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Eberly College of Arts and Sciences




The primary functions of the proteasome are driven by a highly allosteric ATPase complex. ATP binding to only two subunits in this hexameric complex triggers substrate binding, ATPase–20S association and 20S gate opening. However, it is unclear how ATP binding and hydrolysis spatially and temporally coordinates these allosteric effects to drive substrate translocation into the 20S. Here, we use FRET to show that the proteasomal ATPases from eukaryotes (RPTs) and archaea (PAN) bind ATP with high affinity at neighbouring subunits, which complements the well-established spiral-staircase topology of the 26S ATPases. We further show that two conserved arginine fingers in PAN located at the subunit interface work together as a single allosteric unit to mediate the allosteric effects of ATP binding, without altering the nucleotide-binding pattern. Rapid kinetics analysis also shows that ring resetting of a sequential hydrolysis mechanism can be explained by thermodynamic equilibrium binding of ATP. These data support a model whereby these two functionally distinct allosteric networks cooperate to translocate polypeptides into the 20S for degradation.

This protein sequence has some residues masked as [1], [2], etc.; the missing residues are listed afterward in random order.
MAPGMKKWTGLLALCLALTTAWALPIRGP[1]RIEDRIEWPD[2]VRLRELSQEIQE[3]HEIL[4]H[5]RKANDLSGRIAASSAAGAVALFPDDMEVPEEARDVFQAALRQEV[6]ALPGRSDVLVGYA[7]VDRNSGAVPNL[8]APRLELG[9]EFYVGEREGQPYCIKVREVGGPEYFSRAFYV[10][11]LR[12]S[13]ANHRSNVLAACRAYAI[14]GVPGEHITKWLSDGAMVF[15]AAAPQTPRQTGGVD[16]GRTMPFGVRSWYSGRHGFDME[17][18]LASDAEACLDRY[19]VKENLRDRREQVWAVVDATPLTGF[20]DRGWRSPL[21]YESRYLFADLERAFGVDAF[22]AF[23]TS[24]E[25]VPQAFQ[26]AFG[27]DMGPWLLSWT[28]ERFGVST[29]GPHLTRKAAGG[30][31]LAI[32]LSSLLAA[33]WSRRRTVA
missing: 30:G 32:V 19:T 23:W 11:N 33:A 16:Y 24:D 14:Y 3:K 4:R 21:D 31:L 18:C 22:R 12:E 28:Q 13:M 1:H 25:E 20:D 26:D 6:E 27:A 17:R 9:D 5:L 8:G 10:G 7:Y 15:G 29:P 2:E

Source Citation

Kim, Y., Snoberger, A., Schupp, J. et al. ATP binding to neighbouring subunits and intersubunit allosteric coupling underlie proteasomal ATPase function. Nat Commun 6, 8520 (2015).


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